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30 August 2019

As efforts to stabilise the performance of its core
operations continue, JSE-listed cement company PPC on Thursday said the
restructuring of the group would position the business to take advantage of
future growth.

The restructuring of the head office would enable
the alignment of the business to its operational requirements and enable PPC to
focus on maximising its earnings before interest, taxes, depreciation and
amortisation (Ebitda) in all the markets it operates in, while reducing
financial leverage, it explained in a statement.

The Southern Africa cement business, meanwhile,
continues to optimise its route to market strategy by focusing on its most
profitable market segments, while in the rest of Africa, the focus is on cash
preservation and maximising the dollar-valued Ebitda per tonne.

However, while the group’s balance sheet remains
strong, group gross debt is at similar levels to that reported for March 2019.

Group Ebitda increased by between 5% and 10% in the
four months ended July 30, on the back of continued selling price momentum in
South Africa and ongoing cost optimisation in terms of PPC’s R70/t savings

The group incurred one-off restructuring costs as part
of its operational and head office optimisation, which detracted from the
Ebitda performance, it noted.


Average cement prices in Southern Africa, including
Botswana, increased by between 7% and 8% for the period.

Aligned with the objective of focusing on
Ebitda-enhancing volume growth, cement sales, however, declined by between 10%
and 15% compared with the corresponding period in the prior financial year.

This, PPC averred, was in line with the estimated
decline in domestic demand, which remained constrained owing to a subdued
demand environment.

Importer and blender activity also contributed to a
competitive operating environment.

Total cement imports increased by 22% to 640 000 t
from January to June, compared with the same period in 2018.

In this respect, PPC referred to The Concrete
Institute (TCI) having submitted an application to the International Trade
Administration Commission (Itac) highlighting the impact of imports on domestic
cement production.

A successful submission to Itac would provide the
sector the space it needed to grow, TCI MD Bryan Perrie said at the launch earlier this month, adding
that, currently, the industry was “scrambling to survive” against underpriced

Should Itac decide to initiate a formal
investigation, it will publish a notice to that effect in the Government

Additionally, PPC noted that the industry was also
engaging with the relevant authorities to ensure that blended cement meets the
requisite standards.

For PPC’s Material Business division, the Lime
division’s revenue increased by between 5% and 10%, supported by higher selling
prices and volumes.

Ebitda for this division was marginally lower than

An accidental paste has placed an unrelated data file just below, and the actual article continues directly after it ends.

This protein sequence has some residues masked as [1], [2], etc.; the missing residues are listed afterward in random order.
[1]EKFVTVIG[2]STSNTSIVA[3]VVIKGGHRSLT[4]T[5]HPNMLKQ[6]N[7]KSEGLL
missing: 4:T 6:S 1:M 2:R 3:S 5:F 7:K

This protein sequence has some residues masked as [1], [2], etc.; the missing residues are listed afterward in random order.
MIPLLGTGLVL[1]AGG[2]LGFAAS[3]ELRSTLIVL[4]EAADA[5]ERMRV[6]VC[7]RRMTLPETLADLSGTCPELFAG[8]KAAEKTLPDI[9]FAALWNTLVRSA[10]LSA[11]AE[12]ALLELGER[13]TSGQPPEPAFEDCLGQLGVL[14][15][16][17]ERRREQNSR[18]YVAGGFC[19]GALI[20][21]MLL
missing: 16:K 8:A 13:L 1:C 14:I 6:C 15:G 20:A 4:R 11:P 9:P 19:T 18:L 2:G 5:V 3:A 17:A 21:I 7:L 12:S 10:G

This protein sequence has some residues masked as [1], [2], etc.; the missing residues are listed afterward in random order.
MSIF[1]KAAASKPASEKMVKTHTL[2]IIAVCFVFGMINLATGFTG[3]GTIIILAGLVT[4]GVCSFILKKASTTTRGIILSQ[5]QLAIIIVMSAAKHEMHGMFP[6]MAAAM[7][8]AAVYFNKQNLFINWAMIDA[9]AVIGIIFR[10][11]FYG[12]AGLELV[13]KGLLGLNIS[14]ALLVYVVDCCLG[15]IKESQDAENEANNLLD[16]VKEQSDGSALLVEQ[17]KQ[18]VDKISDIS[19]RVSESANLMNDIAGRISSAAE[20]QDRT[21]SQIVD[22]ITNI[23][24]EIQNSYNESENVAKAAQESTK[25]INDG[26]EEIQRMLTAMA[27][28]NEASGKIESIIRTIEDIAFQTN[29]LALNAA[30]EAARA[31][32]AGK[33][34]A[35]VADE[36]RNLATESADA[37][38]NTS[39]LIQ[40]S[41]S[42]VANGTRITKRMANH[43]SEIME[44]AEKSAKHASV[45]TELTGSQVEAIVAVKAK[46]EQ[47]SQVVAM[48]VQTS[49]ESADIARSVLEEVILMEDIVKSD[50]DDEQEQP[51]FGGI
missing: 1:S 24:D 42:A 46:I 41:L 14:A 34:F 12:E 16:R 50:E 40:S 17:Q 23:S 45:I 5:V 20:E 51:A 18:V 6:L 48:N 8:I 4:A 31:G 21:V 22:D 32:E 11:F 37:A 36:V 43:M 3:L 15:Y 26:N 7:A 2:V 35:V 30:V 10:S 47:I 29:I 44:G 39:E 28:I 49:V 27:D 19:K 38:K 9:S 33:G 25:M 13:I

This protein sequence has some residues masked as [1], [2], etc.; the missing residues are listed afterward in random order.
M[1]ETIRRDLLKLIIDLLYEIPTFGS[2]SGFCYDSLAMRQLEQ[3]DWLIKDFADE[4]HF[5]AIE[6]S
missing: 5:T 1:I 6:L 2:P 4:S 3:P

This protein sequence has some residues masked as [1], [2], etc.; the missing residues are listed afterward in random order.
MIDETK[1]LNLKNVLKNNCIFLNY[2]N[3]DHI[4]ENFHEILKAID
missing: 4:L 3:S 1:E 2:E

the comparable period, owing to higher input and maintenance costs.

For Aggregates and Readymix, revenue decreased by
between 5% and 10%, owing to constrained demand and the challenging pricing
environment. This has also resulted in a decline in Ebitda compared with the
prior comparable period.

In the Rest of Africa division, trading conditions
in Zimbabwe remained challenging, owing to liquidity constraints and
inflationary pressures.

The devaluation of the Real Time Gross Settlement
dollar versus the dollar contributed to a 30% to 35% decline in revenue in rand

Overall cement sales volumes contracted by between
25% and 30% owing to a weaker economic climate.

Cement pricing, which was aligned with input cost
inflation, was higher than in the previous comparable period. Here, Ebitda
declined by between 10% and 15%, while Ebitda margins remained within the
guided range of between 30% and 35%.

In Rwanda, Cimerwa continues to benefit from
increased construction activity and high economic growth. Ebitda for this
region increased by more than 200%, compared with the prior period.

In the Democratic Republic of Congo (DRC), demand
remained subdued, with the region’s Ebitda performance tracking below that of
last year, mainly owing to a competitive pricing environment during the first
two months of the financial year.

Pricing has subsequently recovered, with the
business executing strategic plans to maximise Ebitda and free cash flow
generation in order to minimise capital requirements from the centre.

PPC is engaging with its lenders to restructure its
debt in the DRC and put in place “a more sustainable capital structure”.

In Ethiopia, PPC’s Habesha had not achieved targeted profitability levels for the period owing to “suboptimal” plant performance and pricing challenges. As a result, PPC was prioritising plant optimisation and route to market strategies. https://www.engineeringnews.co.za/article/ppc-restructuring-to-position-group-to-take-advantage-of-future-growth-2019-08-29/rep_id:4136

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